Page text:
The final element of these works that can be examined in terms of the concept of the glass ceiling is the idea that the companies who have been most supportive of breaking down the barriers for the glass ceiling will continue to have greater success with hiring and promoting women. The article “Chipping away at the glass ceiling: Gender spillovers in corporate leadership” implies that companies which hire and promote more women are also ones that are more likely to offer promotions to other women. This concept was supported by Berry & Franks (2010) as well when the article demonstrated that one of the elements that was needed for women to be successful in the corporate world was mentorships from other successful women. The text also referred to this concept by a formal title, the resource-acquisition argument. According to the authors, the organizations that have the best record of working in favor of the women and minorities that are typically discriminated against will be the same companies that attract more women and marginalized groups (Greenhaus, Callahan, & Godshalk, 2010, p. 321). This correlates with the information from the article, and still makes it clear that companies who engage in hiring women and giving them promotions will continue to further the breaking of the glass ceiling. [Click Essay Writer to order your essay]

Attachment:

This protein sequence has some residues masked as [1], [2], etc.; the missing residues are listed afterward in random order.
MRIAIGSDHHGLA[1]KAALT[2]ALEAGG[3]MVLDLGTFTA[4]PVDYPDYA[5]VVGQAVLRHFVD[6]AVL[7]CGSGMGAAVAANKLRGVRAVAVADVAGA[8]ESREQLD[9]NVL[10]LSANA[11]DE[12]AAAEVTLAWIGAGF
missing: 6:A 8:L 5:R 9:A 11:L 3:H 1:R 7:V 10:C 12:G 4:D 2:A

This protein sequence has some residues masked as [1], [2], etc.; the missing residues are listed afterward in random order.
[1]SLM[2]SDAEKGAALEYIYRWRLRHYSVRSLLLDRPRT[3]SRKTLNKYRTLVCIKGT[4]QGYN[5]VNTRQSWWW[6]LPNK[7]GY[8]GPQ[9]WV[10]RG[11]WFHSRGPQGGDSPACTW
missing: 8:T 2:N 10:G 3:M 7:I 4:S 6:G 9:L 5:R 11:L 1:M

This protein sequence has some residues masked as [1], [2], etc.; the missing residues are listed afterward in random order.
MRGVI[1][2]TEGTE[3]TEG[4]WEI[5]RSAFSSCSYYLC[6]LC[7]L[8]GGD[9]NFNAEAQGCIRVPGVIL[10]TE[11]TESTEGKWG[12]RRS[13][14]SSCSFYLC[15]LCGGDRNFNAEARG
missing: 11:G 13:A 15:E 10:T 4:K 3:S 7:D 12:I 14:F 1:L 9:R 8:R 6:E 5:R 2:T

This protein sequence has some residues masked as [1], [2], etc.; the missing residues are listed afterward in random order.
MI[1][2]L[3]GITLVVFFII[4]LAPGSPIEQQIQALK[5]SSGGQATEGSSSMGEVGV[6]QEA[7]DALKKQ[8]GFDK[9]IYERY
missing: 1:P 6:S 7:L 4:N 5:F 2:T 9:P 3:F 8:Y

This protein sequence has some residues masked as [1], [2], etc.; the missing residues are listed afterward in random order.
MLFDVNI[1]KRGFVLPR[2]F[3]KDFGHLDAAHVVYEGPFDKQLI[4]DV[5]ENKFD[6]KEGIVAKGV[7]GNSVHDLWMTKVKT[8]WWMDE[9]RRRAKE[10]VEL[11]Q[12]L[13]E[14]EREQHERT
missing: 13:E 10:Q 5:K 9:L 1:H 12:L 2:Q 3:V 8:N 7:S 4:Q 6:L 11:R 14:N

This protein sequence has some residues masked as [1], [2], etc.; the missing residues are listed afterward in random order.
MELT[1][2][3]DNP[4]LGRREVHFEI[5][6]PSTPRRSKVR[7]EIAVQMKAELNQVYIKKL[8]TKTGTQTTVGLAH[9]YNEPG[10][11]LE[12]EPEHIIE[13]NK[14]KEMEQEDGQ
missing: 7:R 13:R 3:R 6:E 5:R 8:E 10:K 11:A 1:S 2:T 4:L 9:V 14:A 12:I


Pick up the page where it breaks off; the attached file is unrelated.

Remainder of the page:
The articles and the text each examined the topic of the glass ceiling. The inability of women to reach the highest positions of power in the business world is an ongoing problem. However, all three texts demonstrate that there are means through which to overcome this issue. Perhaps the most important element that companies need to keep in mind in terms of career management is the development of processes to consider women more frequently in their hiring and promotions
Berry, P., & Franks, T. J. (2010). Women in the world of corporate business: Looking at the glass ceiling. Contemporary Issues in Education Research,3(2), 1-9.
Greenhaus, J. H., Callanan, G. A., & Godshalk, V. M. (2010). (4th ed.). Thousand Oaks: Sage Publications.
Matsa, D. A., & Miller, A. R. (2011). Chipping away at the glass ceiling: Gender spillovers in corporate leadership. The American economic review,101(3), 635-639.